Every neighborhood seems to have one: A house that's such a mess that neighbors wish they could tear it down.

Even the Country Club Neighborhood has houses where hoarders have stuffed them so full that junk spills out from porches and garages and into yards.

The law only requires houses to meet a minimum housing code -- and the minimum doesn't mean picture-perfect. It also takes time for complaints to move through the process to conviction -- and owners can get repeated extensions if they show progress.

And some people simply can't afford to repair their property.

Residents of one Lincoln neighborhood have grown weary of the city's inability to clean up a "problem property" in their midst and have decided to take a new approach.

Neighbors from the Hartley Neighborhood intend to draw attention to an eyesore at the corner of 34th and R streets by having a "problem property potluck" across the street from it at 7 p.m. Tuesday.

They've invited a bunch of local officials, and expect 70 to 80 people to show up.

The house in their crosshairs, 3401 R St., is not pretty: It has weeds, not a lawn. Its roof and gutters are shot. Weedy vines nearly obscure two trees in the front yard, extending to the gutters.

Nobody lives there. But somebody owns the place: Daniel Winters. He lives in a tidy home in northwest Lincoln. But neighbors say they have not been able to get him to take care of his other house since he moved out years ago.

Bette and Enoch "Kelly" Kellogg have lived across the street from the house since 1971, and they say it was a nice house until Winters moved out. They say neighbors have tried everything to get the place cleaned up, including mowing the grass and offering to buy the place years ago.

"It is getting to be a horrible looking mess," Bette said. "The grass has never been cut. Trees are growing up on the porch. There are animals in the basement."

And although neighbors have called city officials and tried to get the house condemned, "The city doesn't seem to want to do much about it," she said.

"We've got nice homes," Bette said. "It's a good area -- that one is just a thorn in our side."

The potluck was conceived at a Tuesday gathering near the house that attracted about 30 people. Shawn Ryba from NeighborWorks was invited.

"It's actually to the point where it needs to be demolished because it's way beyond repair," Ryba said.

An arm of NeighborWorks called the Lincoln Policy Network has been working on such neighborhood issues -- they helped get housing code fines increased and a ban on couch porches enacted. They also opposed an increase in the allowable height of weeds.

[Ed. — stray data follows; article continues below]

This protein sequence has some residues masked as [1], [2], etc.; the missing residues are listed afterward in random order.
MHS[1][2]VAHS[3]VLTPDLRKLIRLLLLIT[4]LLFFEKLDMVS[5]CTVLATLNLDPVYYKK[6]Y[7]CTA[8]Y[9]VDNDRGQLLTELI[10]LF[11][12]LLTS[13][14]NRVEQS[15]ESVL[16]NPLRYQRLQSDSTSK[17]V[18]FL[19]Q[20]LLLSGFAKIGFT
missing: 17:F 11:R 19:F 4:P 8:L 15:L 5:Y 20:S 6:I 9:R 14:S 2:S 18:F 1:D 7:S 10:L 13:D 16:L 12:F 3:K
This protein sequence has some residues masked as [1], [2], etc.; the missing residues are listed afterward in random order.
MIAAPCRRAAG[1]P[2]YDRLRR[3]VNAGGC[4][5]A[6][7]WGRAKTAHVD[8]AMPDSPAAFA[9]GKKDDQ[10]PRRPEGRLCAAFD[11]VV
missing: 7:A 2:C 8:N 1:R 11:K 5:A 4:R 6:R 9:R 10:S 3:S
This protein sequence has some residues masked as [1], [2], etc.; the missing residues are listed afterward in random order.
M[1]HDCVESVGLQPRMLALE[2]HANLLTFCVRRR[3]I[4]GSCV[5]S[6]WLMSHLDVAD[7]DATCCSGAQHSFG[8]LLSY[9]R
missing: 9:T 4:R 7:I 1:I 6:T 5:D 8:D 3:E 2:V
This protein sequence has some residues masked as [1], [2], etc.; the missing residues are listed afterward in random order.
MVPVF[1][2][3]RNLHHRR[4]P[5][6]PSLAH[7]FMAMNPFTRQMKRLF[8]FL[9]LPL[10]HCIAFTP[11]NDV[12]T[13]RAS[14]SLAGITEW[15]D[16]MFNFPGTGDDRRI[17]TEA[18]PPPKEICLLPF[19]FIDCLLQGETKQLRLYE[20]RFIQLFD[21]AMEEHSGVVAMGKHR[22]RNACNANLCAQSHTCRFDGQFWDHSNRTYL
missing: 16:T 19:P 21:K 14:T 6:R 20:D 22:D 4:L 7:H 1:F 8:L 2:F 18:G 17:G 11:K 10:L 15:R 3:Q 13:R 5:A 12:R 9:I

Ryba says they want the housing codes updated because they haven't been updated since 1994.

But laws don't always do the trick.

John Boies, chief housing inspector, said Winters was prosecuted three times for housing code violations in 2005, paying $500 in fines. That year, the house was the target of a special committee that tackles problem properties from several angles. But the house has deteriorated again since then.

Winters is now being prosecuted for another housing code violation and is scheduled to be arraigned Oct. 2. The misdemeanor has a maximum penalty of $500.

In 2005, he eventually complied with an order to paint the house.

"He painted it the brightest, most obnoxious yellow, with ugly brown trim," said Rhonda Schoenmaker, who has lived around the corner from the house for 25 years.

She'd like to see the house demolished.

She said she's called the city and made online complaints many times. "I don't know why the city doesn't act more aggressively."

She said the owner pays his fines and does the bare minimum.

"I walked by on a wet day ... you could just smell the mold inside of it," she said. "If it would just have the decency to fall in, then we would be done with it."

Boies said the law can only do so much. The house must not be a blight. It cannot be rotting or have missing soffits. The roof must be water-tight. The paint must be intact.

"That's about all we can do," he said. "That's one of those properties that's kind of frustrating for everybody because you don't really understand why somebody would leave it vacant."

Winters could not be reached for comment, but Boies said when he was prosecuted in 2005, he didn't really explain why he wouldn't sell or use the house.

The neighbors figure since city notices and fines don't work, perhaps peer pressure will.

Building and Safety head Fred Hoke said rather than just prosecute people, there must be an alternative for dealing with owners who can't fix their property for legitimate reasons.

"If they just want to violate the law, then you can go to prosecution," Hoke said. "We don't need to ... assume some kind of sidearm vigilanteeism that goes out there and tries to re-establish neighborhoods."

This probably won't be the last "problem property potluck."

Ryba said they're making plans to hold similar potlucks outside problem houses in the Clinton and Malone neighborhoods, to start.

Reach Deena Winter at 473-2642 or dwinter@journalstar.com.

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